Team-Building Activities Don’t Work—Here’s What to Do Instead


Too often, business leaders treat team-building like an offsite activity.

They use contrived exercises to force employees to rely on each other for support. In reality, though, team-building takes place every day in real time.

So how can business leaders cultivate a culture of trust and teamwork—without putting employees into manufactured (and irrelevant) scenarios?

Creating a Culture of Trust Through Team-Building

The Office Environment

Consider the physical layout of your workspace. When employees stay sequestered behind closed doors, teamwork is likely to suffer. Having collaborative spaces can facilitate interaction—but, on the opposite end of the spectrum, an open office plan probably isn’t the best option, either. Most employees have at least a few assignments that require them to work independently, and shared workspaces are rife with distractions.

Companies can offer the best of both worlds by creating quiet areas where people can work individually. Some research also shows teamwork improves when there’s a common break room where coworkers can eat and socialize together.

Employee Recognition

How are employees rewarded for their work? If business leaders focus on individual recognition, rather than collaborative efforts, employees might feel the need to compete with each other. This internal rivalry can be destructive. It pits people against each other and introduces tension to the office.

In addition to celebrating individual goals, like closing on a sale, take the time to recognize big-picture objectives that involve the whole department—like exceeding the quarterly revenue goals, for example.

Interactions With Management

Everyone at an organization is in the same race together. To reinforce this idea, managers, directors, and executives need to lead by example. If you’re in a leadership role, make your efforts visible. Work late when you ask your direct reports to put in overtime. Do a little grunt work to show that you’re not above anyone’s station. When you encounter a coworker, personally greet them and be friendly.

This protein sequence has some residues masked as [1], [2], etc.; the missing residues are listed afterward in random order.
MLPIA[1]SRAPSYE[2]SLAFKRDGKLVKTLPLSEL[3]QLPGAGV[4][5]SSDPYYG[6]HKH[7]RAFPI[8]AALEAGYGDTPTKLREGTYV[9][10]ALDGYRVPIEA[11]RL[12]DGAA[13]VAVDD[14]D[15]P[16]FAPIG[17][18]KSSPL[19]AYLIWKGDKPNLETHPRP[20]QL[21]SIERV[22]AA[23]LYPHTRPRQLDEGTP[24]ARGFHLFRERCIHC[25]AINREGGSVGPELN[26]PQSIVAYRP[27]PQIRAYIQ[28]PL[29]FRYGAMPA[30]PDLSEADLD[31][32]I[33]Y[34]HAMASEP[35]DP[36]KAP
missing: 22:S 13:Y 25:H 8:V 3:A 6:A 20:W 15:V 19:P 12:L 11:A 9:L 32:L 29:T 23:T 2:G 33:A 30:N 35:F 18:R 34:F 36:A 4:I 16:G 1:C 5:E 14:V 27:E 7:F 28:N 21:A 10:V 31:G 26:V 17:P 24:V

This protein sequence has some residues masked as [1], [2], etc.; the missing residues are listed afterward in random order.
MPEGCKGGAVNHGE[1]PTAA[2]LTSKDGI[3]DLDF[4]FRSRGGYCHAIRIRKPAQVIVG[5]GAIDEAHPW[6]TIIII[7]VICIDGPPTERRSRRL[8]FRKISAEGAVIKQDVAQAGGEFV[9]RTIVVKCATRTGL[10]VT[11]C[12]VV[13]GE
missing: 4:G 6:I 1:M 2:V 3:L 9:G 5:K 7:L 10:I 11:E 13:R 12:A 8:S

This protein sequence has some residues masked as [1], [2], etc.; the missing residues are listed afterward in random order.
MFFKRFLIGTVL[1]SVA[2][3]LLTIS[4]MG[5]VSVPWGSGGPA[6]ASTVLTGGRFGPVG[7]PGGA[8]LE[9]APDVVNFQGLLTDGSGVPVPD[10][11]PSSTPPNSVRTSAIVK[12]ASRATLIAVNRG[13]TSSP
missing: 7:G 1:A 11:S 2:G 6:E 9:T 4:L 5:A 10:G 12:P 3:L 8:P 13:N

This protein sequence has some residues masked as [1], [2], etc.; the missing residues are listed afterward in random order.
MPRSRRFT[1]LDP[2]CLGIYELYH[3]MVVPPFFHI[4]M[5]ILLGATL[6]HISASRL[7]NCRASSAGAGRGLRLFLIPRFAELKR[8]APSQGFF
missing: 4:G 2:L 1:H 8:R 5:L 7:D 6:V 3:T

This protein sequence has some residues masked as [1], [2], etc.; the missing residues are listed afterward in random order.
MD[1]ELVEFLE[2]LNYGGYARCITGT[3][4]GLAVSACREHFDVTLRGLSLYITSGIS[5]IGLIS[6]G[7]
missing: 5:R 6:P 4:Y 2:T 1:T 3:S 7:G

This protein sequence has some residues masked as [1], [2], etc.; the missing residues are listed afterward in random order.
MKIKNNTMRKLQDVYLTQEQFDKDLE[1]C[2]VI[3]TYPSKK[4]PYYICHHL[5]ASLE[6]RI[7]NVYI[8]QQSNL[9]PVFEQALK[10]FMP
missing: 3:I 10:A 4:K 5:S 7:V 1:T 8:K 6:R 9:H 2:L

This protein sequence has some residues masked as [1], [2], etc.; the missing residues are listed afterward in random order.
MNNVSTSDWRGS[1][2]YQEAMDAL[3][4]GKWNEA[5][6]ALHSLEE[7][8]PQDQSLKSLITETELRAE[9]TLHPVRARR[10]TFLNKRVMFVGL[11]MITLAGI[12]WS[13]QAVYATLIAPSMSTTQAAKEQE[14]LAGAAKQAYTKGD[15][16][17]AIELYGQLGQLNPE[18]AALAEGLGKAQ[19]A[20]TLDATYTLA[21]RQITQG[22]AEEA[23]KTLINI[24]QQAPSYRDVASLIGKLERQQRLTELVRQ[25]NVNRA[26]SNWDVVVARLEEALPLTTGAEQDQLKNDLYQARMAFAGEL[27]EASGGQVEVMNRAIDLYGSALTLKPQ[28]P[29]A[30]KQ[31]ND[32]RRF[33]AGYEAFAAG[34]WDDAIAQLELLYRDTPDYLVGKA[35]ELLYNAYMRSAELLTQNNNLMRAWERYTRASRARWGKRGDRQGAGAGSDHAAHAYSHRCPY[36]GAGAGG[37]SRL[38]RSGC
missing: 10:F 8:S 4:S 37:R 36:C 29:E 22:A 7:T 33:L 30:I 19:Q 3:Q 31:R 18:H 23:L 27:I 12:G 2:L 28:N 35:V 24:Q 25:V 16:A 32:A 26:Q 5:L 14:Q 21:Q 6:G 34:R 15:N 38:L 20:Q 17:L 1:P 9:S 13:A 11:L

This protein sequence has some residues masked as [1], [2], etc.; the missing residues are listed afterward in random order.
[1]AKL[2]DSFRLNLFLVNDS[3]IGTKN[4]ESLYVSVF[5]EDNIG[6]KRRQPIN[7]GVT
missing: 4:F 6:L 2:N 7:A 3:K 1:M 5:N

If your employees feel like you’re genuinely invested in the company and the people who work there, it will help you establish reciprocity.

Organizational Structure

Departments don’t work in a vacuum. For instance, during a digital transformation, the IT department might help other teams leverage new technology, like data analytics and machine learning. In this case, every department from HR to marketing can be affected.

When projects overlap between departments, you have an opportunity to build camaraderie. Emphasize your organization’s shared objectives by developing a functional organizational structure and putting team leads in direct communication with each other. Invite team leads and department heads to bi-weekly meetings so they can discuss their initiatives and pain points. During these updates, they’re likely to find ways they can work together.

Shared Mission

A team works together to achieve a common goal. Consequently, if it’s unclear what unites an organization, teamwork will suffer. It’s important for business leaders to create a shared company vision. What’s your company’s core mission statement? How does each individual employee contribute to it?